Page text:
Buying into the American dream of home ownership can be a sure road to financial distress, says Yale economist Robert Shiller.
"American mortgage institutions encourage people to take a leveraged position in the real estate market, which is quite risky because home prices can and do decline, as we have learned so painfully," Shiller writes in The New York Times.
"Leverage a risky investment 10 to 1 and you can expect trouble — and we have plenty of it today. More than 16 million homeowners owe more on their mortgages than their homes are worth."
Yet, while the crisis in the housing market shows that our current approach is far from perfect, "there is a certain wisdom behind it, related not only to economic stimulus but also to the preservation of a sense of national identity," Shiller says.
The best answer isn’t found in traditional economics but rather in U.S. culture, a long-standing feeling that owning homes in healthy communities is connected to individual liberties that embody our national identity, Shiller points out.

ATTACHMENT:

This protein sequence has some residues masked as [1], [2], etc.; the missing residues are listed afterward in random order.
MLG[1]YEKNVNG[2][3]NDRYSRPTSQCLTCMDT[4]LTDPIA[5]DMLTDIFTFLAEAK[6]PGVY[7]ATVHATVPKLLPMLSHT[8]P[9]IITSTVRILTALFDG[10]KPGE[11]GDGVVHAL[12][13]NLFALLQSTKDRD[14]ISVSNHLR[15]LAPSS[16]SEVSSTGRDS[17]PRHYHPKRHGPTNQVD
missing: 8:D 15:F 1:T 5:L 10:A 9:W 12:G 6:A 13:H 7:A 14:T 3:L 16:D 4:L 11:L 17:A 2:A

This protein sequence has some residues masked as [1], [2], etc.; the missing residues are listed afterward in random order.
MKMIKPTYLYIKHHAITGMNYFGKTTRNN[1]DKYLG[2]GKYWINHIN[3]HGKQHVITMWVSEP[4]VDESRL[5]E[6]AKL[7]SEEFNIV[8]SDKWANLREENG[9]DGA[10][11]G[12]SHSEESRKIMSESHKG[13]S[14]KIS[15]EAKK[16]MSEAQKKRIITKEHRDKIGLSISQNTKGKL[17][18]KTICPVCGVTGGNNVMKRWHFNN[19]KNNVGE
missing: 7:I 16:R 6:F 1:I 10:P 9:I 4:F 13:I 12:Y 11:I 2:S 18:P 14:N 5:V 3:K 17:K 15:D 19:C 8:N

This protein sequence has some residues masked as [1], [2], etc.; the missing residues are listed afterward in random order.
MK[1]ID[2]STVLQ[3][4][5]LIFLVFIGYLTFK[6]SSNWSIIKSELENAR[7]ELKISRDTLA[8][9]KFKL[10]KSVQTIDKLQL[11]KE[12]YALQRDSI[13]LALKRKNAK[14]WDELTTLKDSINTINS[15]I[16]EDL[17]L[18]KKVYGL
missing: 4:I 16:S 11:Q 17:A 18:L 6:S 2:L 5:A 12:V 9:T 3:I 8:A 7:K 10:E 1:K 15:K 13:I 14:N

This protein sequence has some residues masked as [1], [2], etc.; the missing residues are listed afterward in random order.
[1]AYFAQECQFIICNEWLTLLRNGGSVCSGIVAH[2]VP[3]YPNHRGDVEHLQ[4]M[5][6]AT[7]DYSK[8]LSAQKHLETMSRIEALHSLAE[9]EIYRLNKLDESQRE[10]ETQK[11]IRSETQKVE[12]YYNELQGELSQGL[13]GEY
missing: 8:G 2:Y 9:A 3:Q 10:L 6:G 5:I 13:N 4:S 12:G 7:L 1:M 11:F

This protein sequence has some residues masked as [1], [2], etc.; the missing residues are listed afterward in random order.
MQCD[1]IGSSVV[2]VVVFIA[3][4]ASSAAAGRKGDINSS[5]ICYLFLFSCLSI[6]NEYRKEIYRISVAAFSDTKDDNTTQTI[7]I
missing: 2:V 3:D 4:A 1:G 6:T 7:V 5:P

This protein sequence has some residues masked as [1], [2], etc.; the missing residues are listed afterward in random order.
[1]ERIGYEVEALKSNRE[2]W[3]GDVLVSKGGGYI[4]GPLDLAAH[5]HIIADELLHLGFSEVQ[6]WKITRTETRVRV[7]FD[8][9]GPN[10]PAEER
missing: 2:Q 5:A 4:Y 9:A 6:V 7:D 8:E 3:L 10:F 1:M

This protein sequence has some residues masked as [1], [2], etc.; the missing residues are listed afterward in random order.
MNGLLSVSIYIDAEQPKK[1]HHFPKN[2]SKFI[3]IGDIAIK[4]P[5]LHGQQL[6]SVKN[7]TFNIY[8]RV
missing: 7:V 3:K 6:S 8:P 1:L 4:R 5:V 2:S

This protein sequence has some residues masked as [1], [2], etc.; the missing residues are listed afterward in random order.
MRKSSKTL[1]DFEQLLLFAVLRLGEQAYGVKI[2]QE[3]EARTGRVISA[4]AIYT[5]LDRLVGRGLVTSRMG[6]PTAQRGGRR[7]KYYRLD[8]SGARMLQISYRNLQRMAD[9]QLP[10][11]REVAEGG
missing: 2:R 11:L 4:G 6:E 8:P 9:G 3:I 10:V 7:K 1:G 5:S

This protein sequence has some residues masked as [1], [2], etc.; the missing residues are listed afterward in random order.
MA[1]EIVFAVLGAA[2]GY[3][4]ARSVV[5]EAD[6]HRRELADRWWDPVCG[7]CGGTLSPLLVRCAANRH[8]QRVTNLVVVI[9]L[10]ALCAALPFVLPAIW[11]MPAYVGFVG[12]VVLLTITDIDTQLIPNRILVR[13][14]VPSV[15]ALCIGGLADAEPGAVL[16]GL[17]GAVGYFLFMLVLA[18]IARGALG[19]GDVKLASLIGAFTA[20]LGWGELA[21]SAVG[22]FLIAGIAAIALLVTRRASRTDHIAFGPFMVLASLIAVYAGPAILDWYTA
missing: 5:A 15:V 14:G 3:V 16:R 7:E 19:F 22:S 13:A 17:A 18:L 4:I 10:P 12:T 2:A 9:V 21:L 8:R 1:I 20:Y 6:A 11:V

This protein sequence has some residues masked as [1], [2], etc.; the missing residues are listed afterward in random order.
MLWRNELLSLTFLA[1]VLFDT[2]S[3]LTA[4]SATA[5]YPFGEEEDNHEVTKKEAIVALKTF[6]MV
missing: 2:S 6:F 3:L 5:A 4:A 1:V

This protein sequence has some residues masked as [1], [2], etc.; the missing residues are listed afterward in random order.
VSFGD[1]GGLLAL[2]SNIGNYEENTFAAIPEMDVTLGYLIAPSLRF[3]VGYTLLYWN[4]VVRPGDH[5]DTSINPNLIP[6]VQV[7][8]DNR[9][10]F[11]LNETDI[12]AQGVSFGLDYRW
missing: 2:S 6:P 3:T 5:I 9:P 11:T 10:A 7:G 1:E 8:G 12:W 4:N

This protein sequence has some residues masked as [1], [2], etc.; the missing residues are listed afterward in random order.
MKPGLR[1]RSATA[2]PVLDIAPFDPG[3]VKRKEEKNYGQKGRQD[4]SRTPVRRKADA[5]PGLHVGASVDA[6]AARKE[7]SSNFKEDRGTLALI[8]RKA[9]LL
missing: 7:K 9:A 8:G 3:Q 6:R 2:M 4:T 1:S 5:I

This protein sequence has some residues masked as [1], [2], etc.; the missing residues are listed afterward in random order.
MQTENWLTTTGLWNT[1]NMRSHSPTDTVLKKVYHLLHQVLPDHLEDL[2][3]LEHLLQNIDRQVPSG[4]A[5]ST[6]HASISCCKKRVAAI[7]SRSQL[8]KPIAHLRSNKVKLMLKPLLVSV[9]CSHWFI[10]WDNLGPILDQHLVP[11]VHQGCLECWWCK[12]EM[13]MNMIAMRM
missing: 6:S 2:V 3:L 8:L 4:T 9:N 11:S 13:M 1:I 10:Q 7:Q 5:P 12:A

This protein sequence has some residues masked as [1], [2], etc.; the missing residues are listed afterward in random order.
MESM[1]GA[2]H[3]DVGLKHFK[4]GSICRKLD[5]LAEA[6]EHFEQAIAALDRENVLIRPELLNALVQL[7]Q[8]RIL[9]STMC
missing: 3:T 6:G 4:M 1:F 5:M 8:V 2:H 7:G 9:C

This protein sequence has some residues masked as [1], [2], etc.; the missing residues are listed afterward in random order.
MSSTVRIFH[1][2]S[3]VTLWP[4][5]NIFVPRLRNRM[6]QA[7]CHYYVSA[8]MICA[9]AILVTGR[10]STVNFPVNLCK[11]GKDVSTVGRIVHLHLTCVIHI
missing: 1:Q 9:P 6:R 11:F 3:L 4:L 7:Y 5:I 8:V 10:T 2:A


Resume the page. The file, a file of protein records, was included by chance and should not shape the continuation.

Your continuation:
“Historically, homeownership has been associated with freedom, while renting — often in tenements or mill villages — has been linked to the oppression of a landlord.”
House Financial Services Committee Chairman Barney Frank wants the four largest providers of U.S. mortgages to write down second mortgages to prevent "a deepening crisis" in the U.S. housing market, Reuters reports.
Frank says that taking losses on the second mortgages is necessary in order to allow modifications of the first mortgages to be made, which he believes is critical to preventing further home foreclosures.
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